Balancing Work, Caregiving, and Personal Life

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Balancing Work, Caregiving, and Personal Life


Caring for a senior loved one is a rewarding and fulfilling experience, but without the proper help and support, a caregiver can sometimes feel stressed and fatigued. Balancing caregiving, work, and personal life is not an easy feat, and burnout is a genuine threat for people tending to others’ needs day in and day out. So here are three tips from National Recruiters to help you maintain a healthy balance while caring for a senior loved one.


Prioritize Self-Care


Many caregivers experience feelings of guilt when they want to take time for themselves. Sometimes, they do not take any meaningful breaks to recharge, which often leads to burnout and can even bring about more severe health issues. High blood pressure and cholesterol have been linked to elevated stress levels, so it’s vital to care for yourself and tend to your own needs. 


Make time for a favorite hobby, or just enjoy a quiet moment to yourself, curled up with a good book, or binge-watching your favorite TV show. Make exercise part of your daily routine: it is good for your body, but it’s also proven to be excellent for your mind. Regular physical activity helps reduce depression, anxiety, and negative thoughts while boosting your happiness and self-esteem. And once in a while, plan a little getaway for yourself; research from Harvard University showed that a change of scenery would do wonders for your overall well-being. You’ll go back to your caregiving duties refreshed and rejuvenated.


Lean on Your Support Network


Philips Lifeline points out that many caregivers feel isolated as they hesitate to reach out for help and support, but many in their circle of friends and relatives would be more than happy to help, given a chance. When you ask for assistance, be specific about the kind of help you need and when you need things to be done because being too vague about what needs to be accomplished makes it harder for another person to commit. 


Your friends and relatives may also feel like they’re not adequately equipped to handle the kind of care an elderly patient requires, so let them know that they can still help in meaningful ways by taking on tasks like laundry, grocery shopping, meal prepping, bookkeeping, filing health insurance claim forms, or several other time-consuming duties that caregivers are often responsible for on top of medically assisting their senior. And if you don’t have many people around you to lend a hand, reach out to local or national groups and organizations geared toward caregivers that can provide you with valuable resources in your area.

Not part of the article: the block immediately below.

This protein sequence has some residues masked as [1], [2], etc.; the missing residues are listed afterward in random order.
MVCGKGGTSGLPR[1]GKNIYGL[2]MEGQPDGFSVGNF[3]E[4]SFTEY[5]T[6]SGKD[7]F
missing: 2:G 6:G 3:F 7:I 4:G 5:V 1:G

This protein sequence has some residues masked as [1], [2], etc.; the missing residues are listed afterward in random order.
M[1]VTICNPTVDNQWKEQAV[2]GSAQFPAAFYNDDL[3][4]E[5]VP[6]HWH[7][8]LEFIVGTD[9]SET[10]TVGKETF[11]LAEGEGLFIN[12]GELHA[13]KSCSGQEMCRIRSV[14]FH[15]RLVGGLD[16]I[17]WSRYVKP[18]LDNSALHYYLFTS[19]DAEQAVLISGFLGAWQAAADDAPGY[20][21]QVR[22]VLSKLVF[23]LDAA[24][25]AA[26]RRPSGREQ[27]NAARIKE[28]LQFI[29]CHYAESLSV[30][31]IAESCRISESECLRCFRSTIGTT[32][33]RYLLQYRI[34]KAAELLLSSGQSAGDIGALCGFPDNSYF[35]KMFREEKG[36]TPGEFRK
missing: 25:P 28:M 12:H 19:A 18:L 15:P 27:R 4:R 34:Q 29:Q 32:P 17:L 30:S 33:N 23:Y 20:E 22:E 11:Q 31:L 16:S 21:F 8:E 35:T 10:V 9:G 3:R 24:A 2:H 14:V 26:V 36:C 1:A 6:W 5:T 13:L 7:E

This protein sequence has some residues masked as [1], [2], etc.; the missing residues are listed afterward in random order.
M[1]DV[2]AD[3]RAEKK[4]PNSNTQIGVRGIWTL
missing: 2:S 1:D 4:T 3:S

Take a Different Career Path


Working full-time and caring for a senior loved one can be very taxing, especially when their cognitive functions are impaired and they need round-the-clock assistance. And even when you’re working from home, you still have to rely on other people to watch your aging loved one, so you have time to rest. 


Respite care can help you bridge the gap when you need help for a few hours a day. And if your current employer isn’t allowing you the flexibility to be there for your loved one, you may consider changing jobs and pursuing a different career. A healthcare degree like a Master of Health Administration lets you study at your own pace, so you can still take care of your aging parent and earn credentials that will lead to a healthcare leadership and management position. Or you can get a nursing degree and use your experience as a caregiver to launch a successful career working with patients.


Senior caregivers are compassionate people who thrive on taking care of others. But they also need to take time for themselves and tend to their own physical and mental well-being to be at their best. Achieving that balance could very well prevent burnout.  


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